Southern DHB is seeing presentations of patients at hospitals and reports of sick children leading to absences at Kōhanga Reo and early childhood centres across the district, according to Southern DHB’s Chief Medical Officer, Dr Nigel Millar.
“It is difficult to gauge how this season of viral infections will evolve. In Southern we tend to have a wave of presentations that occurs after those in the North Island. Generally, August and September are our busiest months for RSV and respiratory infections,” he says.
At Dunedin Hospital patients are starting to present with RSV and other respiratory viruses.In terms of Dunedin’s Children’s Unit, our isolation rooms have been full this week with a mix of respiratory viruses. We don’t have any patients with RSV in NICU at Dunedin Hospital and would avoid RSV admissions into that area. If there was a possibility of RSV in a newborn we would use our isolation room or admit them to the Children’s Unit.
At Southland Hospital, we’ve seen similar presentations, with the Children’s Ward at capacity this week, predominately with respiratory illnesses requiring isolation. Our Neonatal Unit is aware of the respiratory conditions in the community, and we have instigated winter visiting protocols aimed at reducing the spread of respiratory infection.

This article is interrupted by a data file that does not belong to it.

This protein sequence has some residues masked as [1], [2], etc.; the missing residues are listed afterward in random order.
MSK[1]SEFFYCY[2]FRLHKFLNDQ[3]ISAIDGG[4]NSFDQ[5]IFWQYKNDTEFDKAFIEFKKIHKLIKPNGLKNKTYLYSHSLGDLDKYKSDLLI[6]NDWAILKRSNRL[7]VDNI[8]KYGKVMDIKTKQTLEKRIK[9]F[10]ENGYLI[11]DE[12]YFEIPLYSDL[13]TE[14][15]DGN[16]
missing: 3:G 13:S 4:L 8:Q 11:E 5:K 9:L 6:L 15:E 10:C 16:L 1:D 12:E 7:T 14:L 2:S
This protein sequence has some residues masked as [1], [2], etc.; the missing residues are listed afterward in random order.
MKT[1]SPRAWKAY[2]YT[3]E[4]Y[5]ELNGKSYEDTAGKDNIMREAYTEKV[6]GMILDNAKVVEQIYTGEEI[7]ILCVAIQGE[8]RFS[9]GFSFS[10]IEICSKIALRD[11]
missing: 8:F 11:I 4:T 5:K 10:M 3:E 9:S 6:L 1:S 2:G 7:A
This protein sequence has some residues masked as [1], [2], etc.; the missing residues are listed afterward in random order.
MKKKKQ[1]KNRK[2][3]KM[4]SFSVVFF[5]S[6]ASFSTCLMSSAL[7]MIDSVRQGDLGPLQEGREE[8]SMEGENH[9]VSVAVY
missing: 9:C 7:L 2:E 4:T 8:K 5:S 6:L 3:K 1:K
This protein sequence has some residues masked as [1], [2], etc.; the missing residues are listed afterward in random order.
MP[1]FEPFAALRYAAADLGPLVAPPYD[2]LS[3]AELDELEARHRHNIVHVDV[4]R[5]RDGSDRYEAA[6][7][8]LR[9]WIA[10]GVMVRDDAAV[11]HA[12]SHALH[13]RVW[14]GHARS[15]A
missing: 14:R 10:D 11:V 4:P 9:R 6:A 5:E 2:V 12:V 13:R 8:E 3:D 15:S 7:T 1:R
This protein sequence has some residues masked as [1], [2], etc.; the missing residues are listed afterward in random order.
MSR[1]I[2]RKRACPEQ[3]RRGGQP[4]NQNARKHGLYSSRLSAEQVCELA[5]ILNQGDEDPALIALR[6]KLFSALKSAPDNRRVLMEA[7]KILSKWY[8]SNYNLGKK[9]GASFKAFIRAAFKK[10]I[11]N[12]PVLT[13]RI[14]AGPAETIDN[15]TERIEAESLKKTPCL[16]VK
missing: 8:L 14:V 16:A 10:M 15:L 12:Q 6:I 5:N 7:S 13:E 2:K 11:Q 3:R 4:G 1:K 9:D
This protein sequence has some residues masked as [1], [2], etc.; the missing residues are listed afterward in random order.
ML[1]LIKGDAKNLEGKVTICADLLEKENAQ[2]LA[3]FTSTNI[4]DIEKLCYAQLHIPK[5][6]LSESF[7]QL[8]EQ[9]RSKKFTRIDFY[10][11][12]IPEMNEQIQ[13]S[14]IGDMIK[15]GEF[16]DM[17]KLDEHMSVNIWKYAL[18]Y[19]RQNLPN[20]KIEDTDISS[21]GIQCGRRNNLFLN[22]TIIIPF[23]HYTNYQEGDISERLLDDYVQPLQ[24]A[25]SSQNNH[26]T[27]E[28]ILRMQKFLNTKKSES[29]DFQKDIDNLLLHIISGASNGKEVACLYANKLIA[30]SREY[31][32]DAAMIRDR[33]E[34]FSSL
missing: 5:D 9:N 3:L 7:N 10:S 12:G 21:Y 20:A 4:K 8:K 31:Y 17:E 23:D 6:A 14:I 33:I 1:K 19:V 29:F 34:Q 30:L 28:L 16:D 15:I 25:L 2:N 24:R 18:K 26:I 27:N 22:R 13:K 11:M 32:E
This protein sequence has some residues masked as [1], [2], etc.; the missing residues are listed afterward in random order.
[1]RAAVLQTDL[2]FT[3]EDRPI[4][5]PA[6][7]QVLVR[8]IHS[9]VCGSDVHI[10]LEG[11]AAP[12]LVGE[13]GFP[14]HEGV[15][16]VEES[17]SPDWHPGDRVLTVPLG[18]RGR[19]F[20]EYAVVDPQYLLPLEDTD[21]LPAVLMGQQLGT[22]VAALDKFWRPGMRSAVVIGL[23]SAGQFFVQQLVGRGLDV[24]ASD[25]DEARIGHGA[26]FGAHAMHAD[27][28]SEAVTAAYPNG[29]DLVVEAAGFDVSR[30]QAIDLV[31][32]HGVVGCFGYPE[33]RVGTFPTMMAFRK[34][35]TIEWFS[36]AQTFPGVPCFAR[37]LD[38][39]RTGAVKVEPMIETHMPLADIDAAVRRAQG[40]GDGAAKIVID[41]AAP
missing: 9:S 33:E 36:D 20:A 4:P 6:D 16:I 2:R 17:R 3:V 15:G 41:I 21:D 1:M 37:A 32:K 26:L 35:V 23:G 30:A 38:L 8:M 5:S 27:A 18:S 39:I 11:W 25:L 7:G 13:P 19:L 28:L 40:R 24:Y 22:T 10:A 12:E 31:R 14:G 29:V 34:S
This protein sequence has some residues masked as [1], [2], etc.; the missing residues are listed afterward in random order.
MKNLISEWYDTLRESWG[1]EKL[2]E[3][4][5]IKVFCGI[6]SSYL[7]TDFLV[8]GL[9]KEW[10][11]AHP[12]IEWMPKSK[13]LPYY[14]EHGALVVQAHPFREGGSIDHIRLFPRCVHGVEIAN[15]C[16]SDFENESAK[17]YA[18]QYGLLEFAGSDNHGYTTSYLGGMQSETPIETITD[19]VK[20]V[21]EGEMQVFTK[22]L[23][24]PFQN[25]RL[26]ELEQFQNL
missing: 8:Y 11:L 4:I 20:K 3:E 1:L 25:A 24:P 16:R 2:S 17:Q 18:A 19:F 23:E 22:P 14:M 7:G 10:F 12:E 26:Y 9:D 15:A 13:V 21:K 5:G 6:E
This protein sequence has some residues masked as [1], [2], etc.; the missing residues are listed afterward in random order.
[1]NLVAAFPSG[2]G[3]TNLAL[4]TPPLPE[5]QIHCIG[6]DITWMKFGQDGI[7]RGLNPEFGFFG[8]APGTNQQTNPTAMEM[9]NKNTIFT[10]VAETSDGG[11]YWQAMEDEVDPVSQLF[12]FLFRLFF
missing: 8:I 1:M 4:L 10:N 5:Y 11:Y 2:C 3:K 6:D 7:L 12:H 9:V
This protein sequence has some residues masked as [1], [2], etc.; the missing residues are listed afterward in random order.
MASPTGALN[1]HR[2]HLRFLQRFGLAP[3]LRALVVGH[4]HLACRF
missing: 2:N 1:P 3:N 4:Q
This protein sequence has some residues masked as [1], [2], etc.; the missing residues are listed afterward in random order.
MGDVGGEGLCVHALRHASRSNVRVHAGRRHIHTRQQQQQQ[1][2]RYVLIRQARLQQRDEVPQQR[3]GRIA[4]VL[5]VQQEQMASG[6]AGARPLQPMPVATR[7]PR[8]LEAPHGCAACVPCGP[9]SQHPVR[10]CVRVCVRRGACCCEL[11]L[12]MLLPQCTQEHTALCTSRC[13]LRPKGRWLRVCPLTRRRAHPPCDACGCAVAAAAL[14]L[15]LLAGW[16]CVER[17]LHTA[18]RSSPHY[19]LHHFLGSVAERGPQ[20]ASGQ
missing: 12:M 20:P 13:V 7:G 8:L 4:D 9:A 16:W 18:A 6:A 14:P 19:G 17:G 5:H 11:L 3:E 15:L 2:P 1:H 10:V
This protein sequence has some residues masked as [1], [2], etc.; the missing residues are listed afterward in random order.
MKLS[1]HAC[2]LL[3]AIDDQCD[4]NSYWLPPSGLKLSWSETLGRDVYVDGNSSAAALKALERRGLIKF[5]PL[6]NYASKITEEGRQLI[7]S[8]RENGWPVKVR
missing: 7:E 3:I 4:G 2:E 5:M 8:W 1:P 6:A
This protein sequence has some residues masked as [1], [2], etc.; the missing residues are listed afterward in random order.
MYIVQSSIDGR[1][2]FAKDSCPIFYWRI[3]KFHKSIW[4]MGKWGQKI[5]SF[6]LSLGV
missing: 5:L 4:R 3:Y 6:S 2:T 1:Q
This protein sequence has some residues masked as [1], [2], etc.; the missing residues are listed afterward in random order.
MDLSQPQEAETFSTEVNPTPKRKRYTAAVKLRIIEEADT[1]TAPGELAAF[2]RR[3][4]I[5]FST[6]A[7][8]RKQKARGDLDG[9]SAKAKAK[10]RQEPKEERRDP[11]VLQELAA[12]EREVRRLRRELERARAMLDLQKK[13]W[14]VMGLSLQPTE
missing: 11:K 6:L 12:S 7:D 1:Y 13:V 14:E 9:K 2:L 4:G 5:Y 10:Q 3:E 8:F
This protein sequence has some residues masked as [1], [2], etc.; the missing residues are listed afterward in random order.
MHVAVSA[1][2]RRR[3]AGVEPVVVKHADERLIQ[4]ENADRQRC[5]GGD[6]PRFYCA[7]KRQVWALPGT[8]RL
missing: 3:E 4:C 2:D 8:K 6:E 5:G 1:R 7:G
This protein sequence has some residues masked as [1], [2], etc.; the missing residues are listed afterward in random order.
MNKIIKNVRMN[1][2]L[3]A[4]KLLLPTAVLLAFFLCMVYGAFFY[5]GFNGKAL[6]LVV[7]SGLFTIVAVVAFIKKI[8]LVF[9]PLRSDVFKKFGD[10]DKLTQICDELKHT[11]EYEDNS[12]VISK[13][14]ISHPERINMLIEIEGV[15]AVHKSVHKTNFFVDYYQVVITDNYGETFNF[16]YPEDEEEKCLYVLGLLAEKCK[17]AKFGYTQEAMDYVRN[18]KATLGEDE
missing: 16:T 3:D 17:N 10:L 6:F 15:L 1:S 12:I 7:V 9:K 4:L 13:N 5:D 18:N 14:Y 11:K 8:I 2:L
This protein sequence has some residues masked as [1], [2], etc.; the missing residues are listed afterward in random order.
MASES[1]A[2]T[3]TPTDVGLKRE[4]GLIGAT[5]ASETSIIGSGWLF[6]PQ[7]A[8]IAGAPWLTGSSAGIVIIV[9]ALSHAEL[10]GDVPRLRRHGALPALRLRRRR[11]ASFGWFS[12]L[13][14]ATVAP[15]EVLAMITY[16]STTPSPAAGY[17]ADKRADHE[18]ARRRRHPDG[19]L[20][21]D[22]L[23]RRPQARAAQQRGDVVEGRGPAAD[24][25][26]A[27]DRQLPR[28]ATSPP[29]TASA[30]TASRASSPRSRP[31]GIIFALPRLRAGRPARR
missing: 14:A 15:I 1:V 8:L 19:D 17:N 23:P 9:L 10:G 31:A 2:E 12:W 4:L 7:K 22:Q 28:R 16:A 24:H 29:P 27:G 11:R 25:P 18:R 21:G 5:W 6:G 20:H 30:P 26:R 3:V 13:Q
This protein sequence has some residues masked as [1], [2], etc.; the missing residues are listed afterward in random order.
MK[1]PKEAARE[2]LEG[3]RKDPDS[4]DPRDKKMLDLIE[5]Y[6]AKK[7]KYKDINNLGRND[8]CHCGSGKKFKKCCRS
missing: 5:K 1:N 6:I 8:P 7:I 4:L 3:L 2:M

Meanwhile, Dr Susan Jack, Medical Officer of Health Southern DHB says Public Health are preparing information for Kōhunga Reo and early childhood centres, and she has the following advice for parents and caregivers:
“We urge parents and caregivers with sick children who have a cold or cough to keep them warm at home and to seek medical attention if they get worse.
“Some children who have been admitted to our hospitals have tested positive for RSV (respiratory syncytial virus) which causes infections in the lungs and airways. It is a common illness among young children, but some do get very sick with pneumonia or bronchiolitis.”
Dr Jack says, “Keeping children warm and in a smokefree environment at home is important. If they don’t get better, then please seek medical advice from a GP or call Healthline on 0800 611 116 for advice.
“RSV and other viral respiratory illnesses usually clear up after a few days but can be severe in babies and smaller children.”
Whānau should seek urgent medical attention if their baby or child has:
• Audible wheezing sounds
• Breathing very fast
• Difficulty breathing – the ribs seem to suck inwards when the child breathes in
• Seems very unwell
• Sluggish or lethargic
• Not feeding well – less than half their normal feeds
• Has not had a wet nappy for six hours
RSV and other respiratory viruses are contagious, so it is important to stay at home when sick and keep sick children at home, cough or sneeze into your elbow, and wash hands often, she says.